The bipartisan border deal struck by top appropriators in both chambers is slated to come to the House floor for a vote on Thursday evening, though the final time is still to be determined.
The agreement provides $1.375 billion to build 55 miles for a barrier along the southern border, the amount included in the fiscal 2018 bill.
The legislation — which is needed to avert a second partial government shutdown ahead of Friday's deadline — is expected to narrowly pass the lower chamber.
President TrumpDonald TrumpCapitol fencing starts coming down after 'Justice for J6' rally Netanyahu suggests Biden fell asleep in meeting with Israeli PM Aides try to keep Biden away from unscripted events or long interviews, book claims MORE's surrogates have given indications that he will sign off on the bill to keep the government open and secure wall funding through other means to build his long-desired wall along the U.S.-Mexico border.
"I think they lose 40-50 votes," one GOP lawmaker told The Hill.
The deal received mixed reviews from the House Republican conference.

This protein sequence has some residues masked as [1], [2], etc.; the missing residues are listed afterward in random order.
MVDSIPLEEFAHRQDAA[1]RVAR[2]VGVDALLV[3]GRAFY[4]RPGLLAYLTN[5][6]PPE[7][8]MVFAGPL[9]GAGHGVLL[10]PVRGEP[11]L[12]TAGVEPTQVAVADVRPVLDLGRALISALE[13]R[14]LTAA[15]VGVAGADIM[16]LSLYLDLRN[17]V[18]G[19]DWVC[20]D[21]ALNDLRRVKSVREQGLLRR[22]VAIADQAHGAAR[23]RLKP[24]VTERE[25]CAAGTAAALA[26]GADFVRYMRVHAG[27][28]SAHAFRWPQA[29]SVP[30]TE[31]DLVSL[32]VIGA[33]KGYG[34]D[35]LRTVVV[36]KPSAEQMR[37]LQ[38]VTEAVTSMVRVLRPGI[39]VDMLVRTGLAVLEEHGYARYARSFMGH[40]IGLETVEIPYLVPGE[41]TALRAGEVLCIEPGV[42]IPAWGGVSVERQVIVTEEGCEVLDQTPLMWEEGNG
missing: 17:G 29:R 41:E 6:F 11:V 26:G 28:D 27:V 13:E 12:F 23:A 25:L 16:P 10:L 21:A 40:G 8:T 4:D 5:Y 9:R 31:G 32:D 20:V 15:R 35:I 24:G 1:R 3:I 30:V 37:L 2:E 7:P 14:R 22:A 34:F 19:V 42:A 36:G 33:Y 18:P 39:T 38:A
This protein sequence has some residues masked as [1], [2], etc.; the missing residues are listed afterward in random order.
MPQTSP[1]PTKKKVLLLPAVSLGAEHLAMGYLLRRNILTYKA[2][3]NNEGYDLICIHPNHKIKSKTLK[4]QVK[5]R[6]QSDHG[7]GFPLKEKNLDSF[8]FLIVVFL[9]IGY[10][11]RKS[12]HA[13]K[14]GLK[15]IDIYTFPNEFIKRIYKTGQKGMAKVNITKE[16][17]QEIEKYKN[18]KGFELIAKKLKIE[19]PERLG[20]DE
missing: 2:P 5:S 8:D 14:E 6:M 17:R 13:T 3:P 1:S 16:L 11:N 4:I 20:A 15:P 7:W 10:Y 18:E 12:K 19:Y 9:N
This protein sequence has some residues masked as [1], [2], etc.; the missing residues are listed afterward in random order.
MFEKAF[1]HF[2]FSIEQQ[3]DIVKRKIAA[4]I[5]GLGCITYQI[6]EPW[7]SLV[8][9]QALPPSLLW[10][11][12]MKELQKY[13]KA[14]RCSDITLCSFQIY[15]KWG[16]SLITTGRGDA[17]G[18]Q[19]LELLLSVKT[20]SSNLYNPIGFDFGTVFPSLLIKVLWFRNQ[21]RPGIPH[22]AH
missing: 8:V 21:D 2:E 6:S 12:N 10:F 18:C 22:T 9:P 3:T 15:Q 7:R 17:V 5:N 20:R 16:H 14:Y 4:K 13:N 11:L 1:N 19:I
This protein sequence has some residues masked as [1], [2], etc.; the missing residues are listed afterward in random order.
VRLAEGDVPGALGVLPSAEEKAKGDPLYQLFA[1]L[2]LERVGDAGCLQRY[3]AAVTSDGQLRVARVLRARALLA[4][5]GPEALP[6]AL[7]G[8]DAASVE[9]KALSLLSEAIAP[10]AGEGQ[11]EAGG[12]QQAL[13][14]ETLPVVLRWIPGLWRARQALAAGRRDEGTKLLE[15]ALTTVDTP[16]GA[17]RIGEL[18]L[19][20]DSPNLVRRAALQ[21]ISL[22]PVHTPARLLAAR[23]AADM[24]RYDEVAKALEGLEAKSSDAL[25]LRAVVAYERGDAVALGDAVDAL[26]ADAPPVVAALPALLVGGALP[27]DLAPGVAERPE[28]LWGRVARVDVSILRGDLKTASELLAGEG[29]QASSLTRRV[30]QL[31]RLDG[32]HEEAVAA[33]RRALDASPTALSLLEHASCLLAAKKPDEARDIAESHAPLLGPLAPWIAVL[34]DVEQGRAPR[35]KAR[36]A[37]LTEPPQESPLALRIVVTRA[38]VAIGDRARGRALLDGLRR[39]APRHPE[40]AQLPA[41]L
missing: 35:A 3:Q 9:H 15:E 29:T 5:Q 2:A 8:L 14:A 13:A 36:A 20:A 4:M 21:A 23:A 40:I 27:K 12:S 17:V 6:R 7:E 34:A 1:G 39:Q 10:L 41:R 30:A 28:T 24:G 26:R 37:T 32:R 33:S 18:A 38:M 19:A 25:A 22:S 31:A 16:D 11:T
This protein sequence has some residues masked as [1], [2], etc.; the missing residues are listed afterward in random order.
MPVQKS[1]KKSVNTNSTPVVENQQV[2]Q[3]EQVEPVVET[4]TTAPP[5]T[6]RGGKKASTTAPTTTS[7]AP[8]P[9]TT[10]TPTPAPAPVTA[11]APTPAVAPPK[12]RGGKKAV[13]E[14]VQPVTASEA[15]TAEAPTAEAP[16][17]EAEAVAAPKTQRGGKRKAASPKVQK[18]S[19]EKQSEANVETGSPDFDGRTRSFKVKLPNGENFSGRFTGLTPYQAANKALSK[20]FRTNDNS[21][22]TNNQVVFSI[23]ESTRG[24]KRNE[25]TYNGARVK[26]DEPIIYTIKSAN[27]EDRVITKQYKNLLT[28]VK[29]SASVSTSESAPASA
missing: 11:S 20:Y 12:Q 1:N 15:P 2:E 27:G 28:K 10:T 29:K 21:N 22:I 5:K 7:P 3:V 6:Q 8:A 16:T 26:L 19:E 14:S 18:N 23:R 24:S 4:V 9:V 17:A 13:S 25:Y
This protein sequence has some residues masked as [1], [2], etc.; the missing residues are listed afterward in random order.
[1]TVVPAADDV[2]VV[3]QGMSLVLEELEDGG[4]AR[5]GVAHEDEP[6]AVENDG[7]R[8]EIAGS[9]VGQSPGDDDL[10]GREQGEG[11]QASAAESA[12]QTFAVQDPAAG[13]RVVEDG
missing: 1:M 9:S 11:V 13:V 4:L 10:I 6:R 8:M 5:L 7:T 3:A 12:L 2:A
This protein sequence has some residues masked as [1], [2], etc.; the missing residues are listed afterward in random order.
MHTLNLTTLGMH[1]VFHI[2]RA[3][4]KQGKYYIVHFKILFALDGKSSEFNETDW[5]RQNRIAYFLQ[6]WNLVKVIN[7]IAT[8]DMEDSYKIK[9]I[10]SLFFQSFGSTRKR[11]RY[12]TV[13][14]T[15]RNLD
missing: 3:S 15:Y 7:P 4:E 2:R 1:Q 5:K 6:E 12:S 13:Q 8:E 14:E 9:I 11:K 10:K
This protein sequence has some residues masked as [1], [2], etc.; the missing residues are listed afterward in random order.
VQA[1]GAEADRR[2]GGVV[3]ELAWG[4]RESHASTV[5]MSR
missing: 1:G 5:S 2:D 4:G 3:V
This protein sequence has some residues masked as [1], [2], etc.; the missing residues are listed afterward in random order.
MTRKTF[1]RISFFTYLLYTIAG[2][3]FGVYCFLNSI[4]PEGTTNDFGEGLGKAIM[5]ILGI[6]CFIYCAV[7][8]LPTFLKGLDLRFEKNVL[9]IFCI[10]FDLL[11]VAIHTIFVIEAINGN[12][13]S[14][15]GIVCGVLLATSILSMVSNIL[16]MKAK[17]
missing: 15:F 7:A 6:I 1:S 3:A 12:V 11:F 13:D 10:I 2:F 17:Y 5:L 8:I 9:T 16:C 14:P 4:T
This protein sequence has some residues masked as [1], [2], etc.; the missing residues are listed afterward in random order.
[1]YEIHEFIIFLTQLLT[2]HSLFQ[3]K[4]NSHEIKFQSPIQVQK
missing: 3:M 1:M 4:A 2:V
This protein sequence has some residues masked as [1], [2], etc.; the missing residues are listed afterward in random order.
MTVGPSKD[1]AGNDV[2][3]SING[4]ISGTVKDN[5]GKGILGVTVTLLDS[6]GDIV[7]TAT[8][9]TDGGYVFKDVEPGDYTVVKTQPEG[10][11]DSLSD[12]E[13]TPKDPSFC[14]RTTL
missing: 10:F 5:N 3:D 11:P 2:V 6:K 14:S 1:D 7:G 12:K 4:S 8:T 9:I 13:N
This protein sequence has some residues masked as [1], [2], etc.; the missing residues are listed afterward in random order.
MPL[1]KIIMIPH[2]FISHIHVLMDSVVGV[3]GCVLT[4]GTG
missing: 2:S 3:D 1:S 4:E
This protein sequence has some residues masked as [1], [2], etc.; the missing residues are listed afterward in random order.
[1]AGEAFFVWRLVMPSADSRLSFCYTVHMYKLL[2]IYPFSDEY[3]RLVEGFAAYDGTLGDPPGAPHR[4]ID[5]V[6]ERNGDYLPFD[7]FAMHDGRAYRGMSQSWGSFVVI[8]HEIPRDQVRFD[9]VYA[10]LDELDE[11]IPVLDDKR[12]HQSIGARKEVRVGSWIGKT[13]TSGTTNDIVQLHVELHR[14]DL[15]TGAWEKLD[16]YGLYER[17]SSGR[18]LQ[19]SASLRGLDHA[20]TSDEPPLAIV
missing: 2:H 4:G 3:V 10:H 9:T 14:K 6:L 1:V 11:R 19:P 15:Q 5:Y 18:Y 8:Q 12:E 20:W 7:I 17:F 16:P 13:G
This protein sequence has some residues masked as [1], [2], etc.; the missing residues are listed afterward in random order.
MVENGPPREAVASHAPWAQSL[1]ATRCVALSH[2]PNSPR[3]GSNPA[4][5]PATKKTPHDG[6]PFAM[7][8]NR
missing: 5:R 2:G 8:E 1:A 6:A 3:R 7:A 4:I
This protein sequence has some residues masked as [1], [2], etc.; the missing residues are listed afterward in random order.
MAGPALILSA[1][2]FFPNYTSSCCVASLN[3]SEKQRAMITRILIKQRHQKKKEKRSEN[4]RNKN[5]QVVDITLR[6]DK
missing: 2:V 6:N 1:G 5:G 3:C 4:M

"It's a good deal; it's not a great deal. It would be a great deal if I was the only one making decisions but there are four of us," House Appropriations Committee Ranking Member Kay GrangerNorvell (Kay) Kay GrangerConservative women's group endorses Sarah Huckabee Sanders for Arkansas governor Bottom line House passes sprawling spending bill ahead of fall shutdown fight MORE (R-Texas), one of the key negotiators on the deal, said with a laugh on Wednesday. "And there's a lot of give and take on something like that."
Granger told The Hill it's "the first year of a multiyear plan to do the wall," adding the president is "going to find the rest of the money for his wall" using other tactics.
Conservatives have balked at the agreement for falling far below the $5.7 billion requested by the administration to build a wall along the southern border.
"Only in Washington, DC can we start out with needing $25 billion for border security measures and expect applause when we come up with $1.37 billion," House Freedom Caucus Chairman Mark MeadowsMark MeadowsAllies see rising prospect of Trump 2024 White House bid The Hill's Morning Report - Presented by Facebook - US prepares vaccine booster plan House panel probing Jan. 6 attack seeks Trump records MORE (R-N.C.) tweeted Wednesday morning. "Once again, Congress is not doing its job."
Despite concern within the administration that the president would not support the deal due to pressure from conservative pundits and lawmakers, he is expected to sign the legislation.